was on first base, and why, the resulting confusion ItfuTd
be such that it would give Standard Oil at least five -innings
to adjust its buttons in the Middle East without
the need for more Marines. -. ;, ;i milh
Similarly it -is believed that if Casey gets the op opportunity
portunity opportunity to explain why he likes' to have left-hand-pitching
against right hand hitters, the ballistic experts who
launched Russian's Sputnik will be bewildered by Krush Krushchev's
chev's Krushchev's subsequent orders and requests that the US Will
make up much of the ground it is not "esteemed to have
lost in the space race over the last year.
I was discussing these matters in all appropriate
solemnity with a Canal ZOnian the other dayTo my sur surprise,
prise, surprise, he scoffed at the idea of a Summit meeting at ttfe
United Nations Security Council in New York. He held a
low opinion of the proposal to expose Khrushphev to
Stengelese, an old Russian dialect from the dugout
steppes.
This Zonian contended, between Summit conferences
with the sommelier, that if the West's tactics at the Sun Sun-mit
mit Sun-mit meet were to out-doubletalk Khrushchev, the place
to hold the conference was right here on the Isthmus.
He gave assurance that if security precautions, for
Khrushchev are a problem,, he could be quartered out at
Gamboa. With the bus service to that watering place in
the state it is, no one would ever get there to do him
a mischief unless the conference ran two weeks or more.
And my Zonian friend had some questions he thought
Khrushchev should be coaxed to ask, in furtherance of the
West's tactics of bewilderment and confusion.
The scourge of the kulacks declares himself to be
much preoccupied with the fate of the little man and the
l'"! country, in, tbe 1 lm' ko.marg
individuals and among nations,

.in 'tne tight-ot this,
to lend f.
imam
and
local-born workers ; 'in the
especially to regards to wage
more well-known that Canal

cou d he exDected

itmtmi'mmmm mmam ass.

aggjng over $100 a month iaf 9iA percent of Panama
Canal Cornpart worjters,' constitute ;deedKi oppression
of the caliber so effectively ended in that cellar at fcx fcx-ta.nbe
ta.nbe fcx-ta.nbe It'i, a cinch that Khrushchev, seeking material with
which to underscore this infamy, would inquire as to the
exemplary largesse dispursed by those who so justly and
high-mindediy criticize the Canal Zone's local-rate pay
scales, The latest figures, according to my companion, in indicate
dicate indicate tl)vt by contrast to Panama Canal scales. 78.1 per percent
cent percent of Panamanian wage earners get less than $100
monthly, with 13.2 percent of them scooping in a bounti bountiful
ful bountiful $25 a month, or less.
My statistic-laden friend doubted wher Stengel
. could do more than this to send KhruehMv home
mumbling. ,:
Then they couW taMAlrn to, Caal Zohiekirtine
ginger y round Corbzal where there are men'n white
coats looking forsuch mumblers. and expose him to the
fact that in tMr-PatflmfcCanal- Compittifwhere only an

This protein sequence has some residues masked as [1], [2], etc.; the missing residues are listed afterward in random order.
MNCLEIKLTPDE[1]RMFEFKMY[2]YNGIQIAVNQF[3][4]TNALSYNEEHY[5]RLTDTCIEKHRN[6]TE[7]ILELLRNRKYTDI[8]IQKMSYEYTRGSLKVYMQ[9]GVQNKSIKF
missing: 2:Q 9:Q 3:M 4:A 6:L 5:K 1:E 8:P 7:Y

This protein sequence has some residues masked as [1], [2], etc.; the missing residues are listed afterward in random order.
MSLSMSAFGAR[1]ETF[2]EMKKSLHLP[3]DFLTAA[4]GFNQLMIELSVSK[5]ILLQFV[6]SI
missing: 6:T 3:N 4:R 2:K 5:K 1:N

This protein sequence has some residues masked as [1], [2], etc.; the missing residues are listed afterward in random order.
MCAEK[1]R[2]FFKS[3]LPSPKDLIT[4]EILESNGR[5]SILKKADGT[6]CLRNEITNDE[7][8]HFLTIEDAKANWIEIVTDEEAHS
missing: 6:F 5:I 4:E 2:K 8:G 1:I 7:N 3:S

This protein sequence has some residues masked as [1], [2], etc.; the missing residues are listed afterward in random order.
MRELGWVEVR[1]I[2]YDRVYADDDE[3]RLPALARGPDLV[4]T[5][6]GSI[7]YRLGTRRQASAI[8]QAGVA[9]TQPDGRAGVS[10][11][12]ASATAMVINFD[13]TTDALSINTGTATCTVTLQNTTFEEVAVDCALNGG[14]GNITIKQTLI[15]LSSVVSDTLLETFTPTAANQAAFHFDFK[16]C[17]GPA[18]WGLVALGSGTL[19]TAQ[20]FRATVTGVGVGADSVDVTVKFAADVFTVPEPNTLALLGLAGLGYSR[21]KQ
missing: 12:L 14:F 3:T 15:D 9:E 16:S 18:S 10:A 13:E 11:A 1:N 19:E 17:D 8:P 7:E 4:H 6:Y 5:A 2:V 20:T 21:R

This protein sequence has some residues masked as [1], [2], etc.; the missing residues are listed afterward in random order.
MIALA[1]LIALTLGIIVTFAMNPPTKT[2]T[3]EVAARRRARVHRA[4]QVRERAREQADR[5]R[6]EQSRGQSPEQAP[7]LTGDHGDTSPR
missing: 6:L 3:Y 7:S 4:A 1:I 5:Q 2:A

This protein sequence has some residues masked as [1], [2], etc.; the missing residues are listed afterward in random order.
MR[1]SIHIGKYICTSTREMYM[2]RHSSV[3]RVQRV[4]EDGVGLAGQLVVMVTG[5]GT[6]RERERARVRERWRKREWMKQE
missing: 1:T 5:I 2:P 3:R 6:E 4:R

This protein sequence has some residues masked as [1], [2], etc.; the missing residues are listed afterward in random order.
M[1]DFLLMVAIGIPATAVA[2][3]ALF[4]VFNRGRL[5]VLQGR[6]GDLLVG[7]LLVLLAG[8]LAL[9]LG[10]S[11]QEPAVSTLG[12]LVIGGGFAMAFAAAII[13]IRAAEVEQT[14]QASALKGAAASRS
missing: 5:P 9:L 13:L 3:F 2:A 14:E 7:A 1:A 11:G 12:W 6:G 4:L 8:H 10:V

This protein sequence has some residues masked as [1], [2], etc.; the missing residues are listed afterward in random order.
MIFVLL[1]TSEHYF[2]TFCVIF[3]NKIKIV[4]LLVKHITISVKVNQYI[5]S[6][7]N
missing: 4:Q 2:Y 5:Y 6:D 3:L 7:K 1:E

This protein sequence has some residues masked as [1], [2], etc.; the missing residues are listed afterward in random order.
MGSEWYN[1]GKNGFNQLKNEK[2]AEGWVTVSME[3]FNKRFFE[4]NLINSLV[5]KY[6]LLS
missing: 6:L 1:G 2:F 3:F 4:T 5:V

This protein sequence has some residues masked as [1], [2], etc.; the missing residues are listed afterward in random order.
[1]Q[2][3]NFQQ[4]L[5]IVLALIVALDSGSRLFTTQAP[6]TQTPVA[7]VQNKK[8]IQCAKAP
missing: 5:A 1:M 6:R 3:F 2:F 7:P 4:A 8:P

estimated f(ve percent or less of local raters will move up
or. to US-ratepay scales under the recently-signed Single
Wage Scale BH; security has been much heard of as the
final measure of whether one job or. another can go to a
ltmay be tever his other qualifications to hpld
Yet in the Armed Services, which are supposed to
have some sort of familiarity with security problems, an
estimated 27 percent of Local Raters will ,be moving on
to US rate scales of pay. -'
There Is no orTe more goofily sJcufity conscious than
a Russian. The aytrt priHt thelrewsoaoers in some
strange code, so that nofrfftofe. readvthem. Cyrillic
a phabet it's called, Maybe this SimHe Wage security
play culd he pulled on Khrushchev's bfdtfd-caked security
chief Ivan Sere who puld be alon to check over thl
security setuo if Khrushchev were to come here Thut
would make two mumbline Muscovites. Provderr5ally at
Corozal they have two men with white coats.
a ?rJ my C0,,e&Kl' suggested, we could try the rumdum
of Red Square On the uiry Into the four-death fireTt
Rodman the other day. Maybe there's no smoke without
fire, but judging from the time the Navy, is takinjr to Iret
out an explanation of the affair there', also no flrl n the
"VakV & ,moki,,adoomvCirs n?Vco
It is the opinion of my Army-lining-. associate that if
the Navy takes all this time to decide wWmadVa oot of
paint thinner go up. it wMt tae it much Kr t discover
what makes a Vanguard go up. and staytSr? M
wondered whether Khrushchev would havidlofLati,10
munity to wear short ehorts on Rodman ISed sS
X.akPriyr U?i,on$ e'c and fishfry. would" serS
bering f 8h0rt ,h0rt
..agu7yuXchrM whit: at CorMv' 4
Reviewing his CZ confusion stratagem, I told mv
associate that maybe he had an idea. He said that indeed
he did. Suiting the deed to the word, he again summoned
the sommelier.

PERCY'S PEERLESS PORTENT pays due respect o

the

1540
thousan d dollars the Air Force got last wMk to
strengthen-the Howard Field runways as the first step In
a move from Albrook and, incidentally, from the schools